I admired Dave’s easy way of writing about his adventures; he’d already put them on a blog; in case you’re interested—www.daveglenn.com. His writing is quite explicit; he doesn’t mince words. And he didn’t treat himself as the stud king. He described his mistakes, his rejections, and the hilarious escapades from meeting all sorts of women, both young and older, in bars or online, as well as encountering foreign girls available on travels to Europe, Australia, etc.

Dave told me he thinks casual sex and having sex buddies is fine, if it’s done responsibly so that no one’s feelings are hurt. He’s not averse to masturbating but having the real thing is more fun. And he doesn’t need a commitment or marriage to sanctify his sexual urges.

Editing his book brought me up-to-date. My, my…Sex was treated as a perfectly natural part of life (Kinsey had thought so in the early part of the 20th century: wish I’d read him earlier!) Modern girls are just as anxious as guys to crawl into bed or wherever the assignation might be, despite emotional or sometimes physical risks. One night stands.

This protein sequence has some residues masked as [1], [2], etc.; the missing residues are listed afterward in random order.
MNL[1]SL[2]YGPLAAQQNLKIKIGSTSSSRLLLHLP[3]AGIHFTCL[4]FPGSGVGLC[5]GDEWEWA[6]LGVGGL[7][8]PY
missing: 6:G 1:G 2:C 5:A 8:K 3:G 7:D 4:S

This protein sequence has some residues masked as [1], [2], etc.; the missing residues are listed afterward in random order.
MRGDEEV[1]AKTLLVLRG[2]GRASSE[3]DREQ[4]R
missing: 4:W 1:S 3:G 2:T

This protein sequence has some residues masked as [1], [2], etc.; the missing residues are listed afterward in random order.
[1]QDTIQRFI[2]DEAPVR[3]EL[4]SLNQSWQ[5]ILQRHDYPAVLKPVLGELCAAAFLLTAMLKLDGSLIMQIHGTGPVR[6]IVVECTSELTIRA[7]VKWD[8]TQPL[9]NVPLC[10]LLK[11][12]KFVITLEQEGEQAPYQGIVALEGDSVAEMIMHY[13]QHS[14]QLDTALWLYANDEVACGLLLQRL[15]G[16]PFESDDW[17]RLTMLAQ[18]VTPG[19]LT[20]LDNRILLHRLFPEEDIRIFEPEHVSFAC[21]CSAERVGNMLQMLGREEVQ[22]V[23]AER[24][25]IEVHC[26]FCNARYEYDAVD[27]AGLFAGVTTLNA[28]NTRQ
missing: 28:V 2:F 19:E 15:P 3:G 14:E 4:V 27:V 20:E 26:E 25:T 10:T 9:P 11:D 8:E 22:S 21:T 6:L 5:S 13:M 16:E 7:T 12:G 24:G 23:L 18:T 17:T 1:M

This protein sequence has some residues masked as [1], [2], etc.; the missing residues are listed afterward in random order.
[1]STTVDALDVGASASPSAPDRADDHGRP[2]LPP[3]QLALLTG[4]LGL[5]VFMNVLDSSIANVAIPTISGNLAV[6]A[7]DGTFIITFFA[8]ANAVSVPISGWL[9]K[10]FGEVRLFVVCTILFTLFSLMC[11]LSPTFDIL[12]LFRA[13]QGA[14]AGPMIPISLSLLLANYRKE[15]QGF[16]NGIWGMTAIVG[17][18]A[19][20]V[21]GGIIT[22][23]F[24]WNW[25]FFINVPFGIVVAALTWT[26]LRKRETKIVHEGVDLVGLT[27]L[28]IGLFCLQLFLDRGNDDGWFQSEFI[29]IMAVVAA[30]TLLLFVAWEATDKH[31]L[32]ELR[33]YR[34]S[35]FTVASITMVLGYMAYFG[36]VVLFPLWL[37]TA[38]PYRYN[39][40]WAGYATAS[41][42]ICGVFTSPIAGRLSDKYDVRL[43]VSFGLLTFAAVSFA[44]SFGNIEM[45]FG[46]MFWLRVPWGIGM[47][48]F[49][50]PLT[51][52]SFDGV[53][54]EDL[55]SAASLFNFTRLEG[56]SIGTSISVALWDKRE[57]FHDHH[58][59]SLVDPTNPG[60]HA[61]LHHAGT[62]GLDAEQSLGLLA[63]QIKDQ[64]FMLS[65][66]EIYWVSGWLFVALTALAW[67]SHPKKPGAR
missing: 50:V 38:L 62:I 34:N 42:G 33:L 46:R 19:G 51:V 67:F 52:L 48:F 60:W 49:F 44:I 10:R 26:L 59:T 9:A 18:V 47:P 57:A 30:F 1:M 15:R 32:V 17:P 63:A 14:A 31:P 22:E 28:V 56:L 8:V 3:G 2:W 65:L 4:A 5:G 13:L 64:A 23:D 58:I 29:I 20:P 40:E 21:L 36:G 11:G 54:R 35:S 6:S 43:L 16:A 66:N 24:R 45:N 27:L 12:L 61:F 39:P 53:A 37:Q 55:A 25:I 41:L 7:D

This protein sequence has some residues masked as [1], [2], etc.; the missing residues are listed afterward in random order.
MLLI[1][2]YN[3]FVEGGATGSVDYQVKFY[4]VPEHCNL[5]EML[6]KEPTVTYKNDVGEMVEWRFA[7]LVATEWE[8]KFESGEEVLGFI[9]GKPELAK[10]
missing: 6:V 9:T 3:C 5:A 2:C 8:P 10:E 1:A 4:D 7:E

Sex may be freer and more open now in the Western World but, being humans, there are usually emotional strings of one sort or another, especially for women. I must conclude I’m still betwixt and between. At least many of us can read about sex these days without having apoplexy.


Old Army truck from MASH

Old Army truck souvenir from MASH TV series in Santa Monica Mountains – Malibu Creek State Park